In the eye of the storm
- Mitigation ,
- Central government ,
Paul Suff reflects on the rise in extreme weather events in recent years and weather the deastation being wrought is enough to inspire real action to tackle climate change
Last year was an exceptional one for extreme weather events, from heatwaves and droughts to wildfires and floods.
In the US alone, 2012 brought the most expansive drought since the “dust bowl” era of the 1930s, Hurricane Sandy devastated parts of the Atlantic coast, and severe and long-lasting thunderstorms – known as “derechos” – caused widespread power failures across several states.
It was also the wettest year on record in the UK and extreme flooding affected Australia, Brazil, China, the Philippines, and several African countries, including Nigeria and Rwanda.
The first six months of 2013 have followed a similar pattern, most recently with swathes of central Europe and parts of Canada and India submerged by floodwater.
The financial cost of these events is escalating; the human cost is often beyond imagination. According to the National Oceanic and Atmospheric Administration (NOAA), there were 11 extreme weather events in the US last year that each cost at least $1 billion.
The $110 billion price tag the NOAA has attached to the 11 disasters makes 2012 the second costliest after 2005 – a year that included the costs associated with Hurricane Katrina.
Preparations to limit the damage of future potential disasters also need a lot of money. New York City, which was hit badly by Hurricane Sandy, is planning to spend $20 billion over the next 10 years building an extensive network of flood walls, levees and bulkheads along its 520 miles of coast to better protect it from future storms.
The Intergovernmental Panel on Climate Change has warned consistently that more frequent and intensive weather events were likely.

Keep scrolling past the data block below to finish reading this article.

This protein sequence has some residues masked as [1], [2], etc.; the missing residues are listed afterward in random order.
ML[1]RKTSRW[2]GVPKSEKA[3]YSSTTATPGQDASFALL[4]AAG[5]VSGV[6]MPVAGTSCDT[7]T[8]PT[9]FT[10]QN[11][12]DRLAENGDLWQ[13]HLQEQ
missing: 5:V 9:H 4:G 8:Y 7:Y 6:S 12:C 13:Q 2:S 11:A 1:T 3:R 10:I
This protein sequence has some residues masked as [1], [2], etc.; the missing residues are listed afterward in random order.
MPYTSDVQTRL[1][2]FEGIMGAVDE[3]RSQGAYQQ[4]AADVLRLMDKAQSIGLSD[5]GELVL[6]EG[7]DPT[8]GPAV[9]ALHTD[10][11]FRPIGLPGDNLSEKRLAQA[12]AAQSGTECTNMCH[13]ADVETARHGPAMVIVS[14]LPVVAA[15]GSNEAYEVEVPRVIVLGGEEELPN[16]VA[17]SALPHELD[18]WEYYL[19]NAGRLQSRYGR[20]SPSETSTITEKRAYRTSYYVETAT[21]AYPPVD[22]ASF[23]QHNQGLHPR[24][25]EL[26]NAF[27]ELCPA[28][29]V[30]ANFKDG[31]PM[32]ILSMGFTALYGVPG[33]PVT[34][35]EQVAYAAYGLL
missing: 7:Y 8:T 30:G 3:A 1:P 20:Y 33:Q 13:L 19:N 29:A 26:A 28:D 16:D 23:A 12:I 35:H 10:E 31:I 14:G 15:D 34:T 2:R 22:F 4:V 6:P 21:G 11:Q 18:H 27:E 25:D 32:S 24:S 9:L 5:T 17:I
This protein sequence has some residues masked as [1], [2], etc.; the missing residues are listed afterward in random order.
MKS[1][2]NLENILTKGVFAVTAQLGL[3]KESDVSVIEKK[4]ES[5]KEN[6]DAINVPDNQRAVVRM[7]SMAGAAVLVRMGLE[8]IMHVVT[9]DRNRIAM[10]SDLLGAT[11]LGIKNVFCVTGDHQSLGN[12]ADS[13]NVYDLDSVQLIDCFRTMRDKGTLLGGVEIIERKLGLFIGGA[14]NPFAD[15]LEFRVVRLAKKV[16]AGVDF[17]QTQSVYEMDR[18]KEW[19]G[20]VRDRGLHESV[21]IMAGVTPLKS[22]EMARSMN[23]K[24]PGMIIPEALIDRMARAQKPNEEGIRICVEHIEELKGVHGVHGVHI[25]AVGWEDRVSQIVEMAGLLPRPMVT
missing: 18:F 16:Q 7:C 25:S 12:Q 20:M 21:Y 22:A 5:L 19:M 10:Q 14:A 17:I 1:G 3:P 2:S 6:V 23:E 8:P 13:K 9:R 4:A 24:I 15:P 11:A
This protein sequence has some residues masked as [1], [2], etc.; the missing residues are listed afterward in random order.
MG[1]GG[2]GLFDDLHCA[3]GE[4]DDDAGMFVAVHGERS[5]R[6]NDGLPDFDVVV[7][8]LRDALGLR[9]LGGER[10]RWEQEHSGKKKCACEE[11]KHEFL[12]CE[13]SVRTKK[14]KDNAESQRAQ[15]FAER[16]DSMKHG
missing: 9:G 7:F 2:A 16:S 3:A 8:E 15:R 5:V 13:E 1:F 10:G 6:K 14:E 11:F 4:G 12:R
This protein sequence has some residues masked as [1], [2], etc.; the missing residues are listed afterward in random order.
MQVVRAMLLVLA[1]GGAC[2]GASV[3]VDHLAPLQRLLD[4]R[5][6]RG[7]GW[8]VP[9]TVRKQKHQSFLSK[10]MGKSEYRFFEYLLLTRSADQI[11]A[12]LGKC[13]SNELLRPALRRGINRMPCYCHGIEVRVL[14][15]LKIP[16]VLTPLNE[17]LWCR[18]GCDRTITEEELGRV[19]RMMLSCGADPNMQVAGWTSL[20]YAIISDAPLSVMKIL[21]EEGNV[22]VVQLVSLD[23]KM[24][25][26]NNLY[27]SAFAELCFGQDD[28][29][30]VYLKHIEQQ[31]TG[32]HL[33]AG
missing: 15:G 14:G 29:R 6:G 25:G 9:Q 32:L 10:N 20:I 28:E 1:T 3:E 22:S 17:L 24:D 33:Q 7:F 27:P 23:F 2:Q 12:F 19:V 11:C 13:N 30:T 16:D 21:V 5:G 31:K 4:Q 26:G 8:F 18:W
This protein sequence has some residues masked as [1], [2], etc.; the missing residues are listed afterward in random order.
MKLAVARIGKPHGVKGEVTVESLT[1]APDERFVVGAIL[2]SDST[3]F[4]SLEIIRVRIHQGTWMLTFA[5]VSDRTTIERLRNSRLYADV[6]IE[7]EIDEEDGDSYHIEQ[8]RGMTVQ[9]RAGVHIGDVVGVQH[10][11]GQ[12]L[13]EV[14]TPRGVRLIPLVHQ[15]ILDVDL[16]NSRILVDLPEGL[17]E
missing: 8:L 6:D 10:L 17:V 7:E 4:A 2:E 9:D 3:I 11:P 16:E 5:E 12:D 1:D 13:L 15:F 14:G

Its 2011 SREX report forecast that the frequency and magnitude of extreme high temperatures would increase, resulting in longer and more frequent heatwaves, while the number of heavy precipitation events would rise, implying more floods.
A report last year from the UN concluded that climate change had contributed to extreme events in many regions over the past 50 years. Meanwhile, a separate study, from researchers at the Potsdam Institute for Climate Impact Research, discovered strong evidence linking heatwaves and extreme precipitation events to human influence on the climate.
Hurricane Sandy and other recent extreme weather events may have spurred the US into action on tackling climate change. Speaking recently at Georgetown University, Barack Obama listed recent droughts and flooding across America when arguing for the introduction of measures to reduce US greenhouse-gas emissions.
“We know that no single weather event is caused solely by climate change. Droughts and fires and floods go back to ancient times. But we also know that in a world that’s warmer than it used to be, all weather events are affected by a warming planet,” he said, using the example of the flooding caused by Hurricane Sandy to illustrate his point.
Among the initiatives unveiled by the president was an agreement with his Chinese counterpart to curb the production and consumption of dangerous hydrofluorocarbons, which have significantly greater warming potential than carbon dioxide.
This could help pave the way for a new international agreement on climate change by 2015 – some 19 years after the last Democrat in the White House, Bill Clinton, signed the Kyoto protocol.
However, it’s worth remembering that one of the first actions of Clinton’s successor, George W Bush, was to withdraw the US completely from the accord.
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